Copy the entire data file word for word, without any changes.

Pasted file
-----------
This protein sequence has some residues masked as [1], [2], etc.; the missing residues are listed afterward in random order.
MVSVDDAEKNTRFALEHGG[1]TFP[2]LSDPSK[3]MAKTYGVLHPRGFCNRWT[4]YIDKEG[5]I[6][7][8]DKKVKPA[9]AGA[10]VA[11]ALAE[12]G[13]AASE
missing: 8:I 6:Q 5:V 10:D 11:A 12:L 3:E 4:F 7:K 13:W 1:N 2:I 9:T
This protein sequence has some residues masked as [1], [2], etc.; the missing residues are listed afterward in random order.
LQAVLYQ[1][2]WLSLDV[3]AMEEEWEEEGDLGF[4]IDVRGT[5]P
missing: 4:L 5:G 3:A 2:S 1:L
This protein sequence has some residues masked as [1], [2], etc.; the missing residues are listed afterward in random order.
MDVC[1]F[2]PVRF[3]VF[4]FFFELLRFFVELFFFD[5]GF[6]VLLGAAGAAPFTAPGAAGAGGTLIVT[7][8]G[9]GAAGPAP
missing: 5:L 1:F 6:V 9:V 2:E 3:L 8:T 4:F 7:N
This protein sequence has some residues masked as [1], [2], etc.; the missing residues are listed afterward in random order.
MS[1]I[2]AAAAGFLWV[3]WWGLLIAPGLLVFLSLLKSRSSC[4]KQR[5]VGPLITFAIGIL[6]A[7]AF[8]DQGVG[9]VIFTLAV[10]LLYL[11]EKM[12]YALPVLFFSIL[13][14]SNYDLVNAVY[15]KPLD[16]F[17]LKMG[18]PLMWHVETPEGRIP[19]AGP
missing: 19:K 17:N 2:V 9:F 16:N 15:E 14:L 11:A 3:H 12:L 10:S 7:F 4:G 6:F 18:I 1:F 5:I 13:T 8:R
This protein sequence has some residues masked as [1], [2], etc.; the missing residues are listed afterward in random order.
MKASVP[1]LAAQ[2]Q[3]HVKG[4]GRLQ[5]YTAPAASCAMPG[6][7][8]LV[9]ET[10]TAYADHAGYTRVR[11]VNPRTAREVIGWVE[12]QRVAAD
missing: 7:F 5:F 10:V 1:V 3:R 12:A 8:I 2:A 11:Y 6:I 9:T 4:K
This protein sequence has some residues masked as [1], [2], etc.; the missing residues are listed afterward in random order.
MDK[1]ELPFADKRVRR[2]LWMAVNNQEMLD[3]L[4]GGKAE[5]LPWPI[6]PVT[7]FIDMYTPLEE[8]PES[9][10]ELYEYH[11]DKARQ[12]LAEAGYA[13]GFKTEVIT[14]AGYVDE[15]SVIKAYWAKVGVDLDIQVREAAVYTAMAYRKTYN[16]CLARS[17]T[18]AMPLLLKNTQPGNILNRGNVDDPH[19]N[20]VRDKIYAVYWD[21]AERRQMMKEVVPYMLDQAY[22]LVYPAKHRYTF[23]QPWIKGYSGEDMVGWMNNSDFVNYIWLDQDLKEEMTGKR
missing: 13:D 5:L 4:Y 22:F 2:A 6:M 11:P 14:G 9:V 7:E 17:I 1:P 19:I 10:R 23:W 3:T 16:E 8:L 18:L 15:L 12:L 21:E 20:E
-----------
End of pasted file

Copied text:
This protein sequence has some residues masked as [1], [2], etc.; the missing residues are listed afterward in random order.
MVSVDDAEKNTRFALEHGG[1]TFP[2]LSDPSK[3]MAKTYGVLHPRGFCNRWT[4]YIDKEG[5]I[6][7][8]DKKVKPA[9]AGA[10]VA[11]ALAE[12]G[13]AASE
missing: 8:I 6:Q 5:V 10:D 11:A 12:L 3:E 4:F 7:K 13:W 1:N 2:I 9:T
This protein sequence has some residues masked as [1], [2], etc.; the missing residues are listed afterward in random order.
LQAVLYQ[1][2]WLSLDV[3]AMEEEWEEEGDLGF[4]IDVRGT[5]P
missing: 4:L 5:G 3:A 2:S 1:L
This protein sequence has some residues masked as [1], [2], etc.; the missing residues are listed afterward in random order.
MDVC[1]F[2]PVRF[3]VF[4]FFFELLRFFVELFFFD[5]GF[6]VLLGAAGAAPFTAPGAAGAGGTLIVT[7][8]G[9]GAAGPAP
missing: 5:L 1:F 6:V 9:V 2:E 3:L 8:T 4:F 7:N
This protein sequence has some residues masked as [1], [2], etc.; the missing residues are listed afterward in random order.
MS[1]I[2]AAAAGFLWV[3]WWGLLIAPGLLVFLSLLKSRSSC[4]KQR[5]VGPLITFAIGIL[6]A[7]AF[8]DQGVG[9]VIFTLAV[10]LLYL[11]EKM[12]YALPVLFFSIL[13][14]SNYDLVNAVY[15]KPLD[16]F[17]LKMG[18]PLMWHVETPEGRIP[19]AGP
missing: 19:K 17:N 2:V 9:F 16:N 15:E 14:L 11:A 3:H 12:L 10:S 7:F 4:G 6:F 18:I 1:F 5:I 13:T 8:R
This protein sequence has some residues masked as [1], [2], etc.; the missing residues are listed afterward in random order.
MKASVP[1]LAAQ[2]Q[3]HVKG[4]GRLQ[5]YTAPAASCAMPG[6][7][8]LV[9]ET[10]TAYADHAGYTRVR[11]VNPRTAREVIGWVE[12]QRVAAD
missing: 7:F 5:F 10:V 1:V 3:R 12:A 8:I 2:A 11:Y 6:I 9:T 4:K
This protein sequence has some residues masked as [1], [2], etc.; the missing residues are listed afterward in random order.
MDK[1]ELPFADKRVRR[2]LWMAVNNQEMLD[3]L[4]GGKAE[5]LPWPI[6]PVT[7]FIDMYTPLEE[8]PES[9][10]ELYEYH[11]DKARQ[12]LAEAGYA[13]GFKTEVIT[14]AGYVDE[15]SVIKAYWAKVGVDLDIQVREAAVYTAMAYRKTYN[16]CLARS[17]T[18]AMPLLLKNTQPGNILNRGNVDDPH[19]N[20]VRDKIYAVYWD[21]AERRQMMKEVVPYMLDQAY[22]LVYPAKHRYTF[23]QPWIKGYSGEDMVGWMNNSDFVNYIWLDQDLKEEMTGKR
missing: 13:D 5:L 4:Y 22:F 2:A 6:M 11:P 14:G 9:V 7:E 17:I 1:P 19:I 10:R 23:W 3:T 16:E 8:L 18:L 15:L 12:L 21:E 20:E